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Cathedral of Santa Eulàlia (Barcelona, Spain)

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Santa Eulàlia Cathedral in Barcelona, Spain.

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      04.08.2012 14:52
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      A beautiful cathedral in the centre of Barcelona.

      When visiting Barcelona, a visit to the amazing La Sagrada Familia (The Unfinished Church) is a must and whilst it is a stunning piece of architecture attracting thousands of visitors on a daily basis, there are also a number of other buildings well worthy of a visit whilst you are in the city.
      One of these is the Cathedral of Santa Eulàlia ,also known as Barcelona Cathedral, a magnificent cathedral dedicated to a 13 year old girl local girl from the Roman Times.
      The cathedral stands in the Gothic Quarter of Barcelona which runs adjacent to the famous La Rambla street with its stalls, artists and street entertainers.

      ~~~The story of Eulàlia~~~

      The story of Eulàlia is one of the famous stories from Barcelona's past. Eulàlia was a 13 year old girl living in Barcelona during the Roman rule around 300AD. Holding strong Christian beliefs, she was persecuted for her faith in asserting that Jesus Christ was the Son of God during the reign of Emperor Diocletian.
      Eulàlia refused to deny or give up her Christian beliefs and was subjected to 13 tortures by the Romans.
      It is stated that she was placed in a barrel by the Romans who then stuck knives into it and rolled it down a street and also that she was exposed naked in the public square, but a miraculous snowfall in mid spring covered her nudity.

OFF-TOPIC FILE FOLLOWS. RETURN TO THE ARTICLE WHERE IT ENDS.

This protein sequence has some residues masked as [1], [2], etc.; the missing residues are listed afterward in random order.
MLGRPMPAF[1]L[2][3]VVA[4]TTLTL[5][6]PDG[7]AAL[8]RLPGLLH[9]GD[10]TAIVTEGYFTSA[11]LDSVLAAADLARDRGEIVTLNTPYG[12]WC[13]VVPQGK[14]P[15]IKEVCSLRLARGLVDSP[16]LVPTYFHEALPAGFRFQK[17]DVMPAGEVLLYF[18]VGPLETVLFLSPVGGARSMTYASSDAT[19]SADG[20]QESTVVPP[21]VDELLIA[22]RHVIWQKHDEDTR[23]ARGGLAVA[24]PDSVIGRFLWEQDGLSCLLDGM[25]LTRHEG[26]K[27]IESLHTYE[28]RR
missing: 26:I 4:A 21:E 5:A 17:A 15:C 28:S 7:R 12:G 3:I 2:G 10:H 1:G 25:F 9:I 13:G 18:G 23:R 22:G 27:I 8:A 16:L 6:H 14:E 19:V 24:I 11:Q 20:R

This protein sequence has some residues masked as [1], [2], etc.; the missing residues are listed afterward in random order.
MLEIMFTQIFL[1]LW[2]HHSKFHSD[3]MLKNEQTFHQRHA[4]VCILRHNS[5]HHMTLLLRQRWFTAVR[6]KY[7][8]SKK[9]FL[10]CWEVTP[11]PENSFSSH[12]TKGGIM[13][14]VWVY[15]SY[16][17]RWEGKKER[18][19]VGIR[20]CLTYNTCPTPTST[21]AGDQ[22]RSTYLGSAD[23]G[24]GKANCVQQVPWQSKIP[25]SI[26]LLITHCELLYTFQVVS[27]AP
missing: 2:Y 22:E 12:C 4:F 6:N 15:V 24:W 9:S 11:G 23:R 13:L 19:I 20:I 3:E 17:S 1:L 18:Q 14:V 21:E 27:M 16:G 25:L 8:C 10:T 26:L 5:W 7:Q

Despite these tortures, Eulàlia did not die, however she was eventually crucified on an X shaped cross and her head cut off. Itis said that as she died, a white dove flew out from her body, representing the Holy Spirit.
      Eulàlia is the co-patron saint of Barcelona and is commemorated throughout the city. This beautiul Cathedral is dedicated to her and the body of Saint Eulalia is entombed in the cathedral's crypt.

      ~~~The Cathedral~~~

      Standing majestically in front of a large square courtyard, the cathedral appears suddenly as you round a corner leading to the square and it is a truly magnificent sight.
      I love to visit cathedrals and churches and this cathedral is as beautiful and majestic as the other churches I have visited in Barcelona, both the aforementioned La Sagrada Familia and also the Church of the Sacred Heart which stands at the top of Tibidabo looking over the city.
      Although a church has stood on this site since those early days of Christianity, it was1298 when work started on the gothic building that stands there today and it was not actually completed until the mid-15th century, although the main tower was not added until later in the 19th century, but was completed to the original 15th century gothic design.
      Much of the delay with the early building, was caused by the civil war which devastated a lot of the city and also the Black Death in 1348 when over one third of the city's population died.

      From the outside, the building is an amazing structure and as I walked around the perimeter I noticed more detail such as the gargoyles of animals, some of which are mythical, on the roof.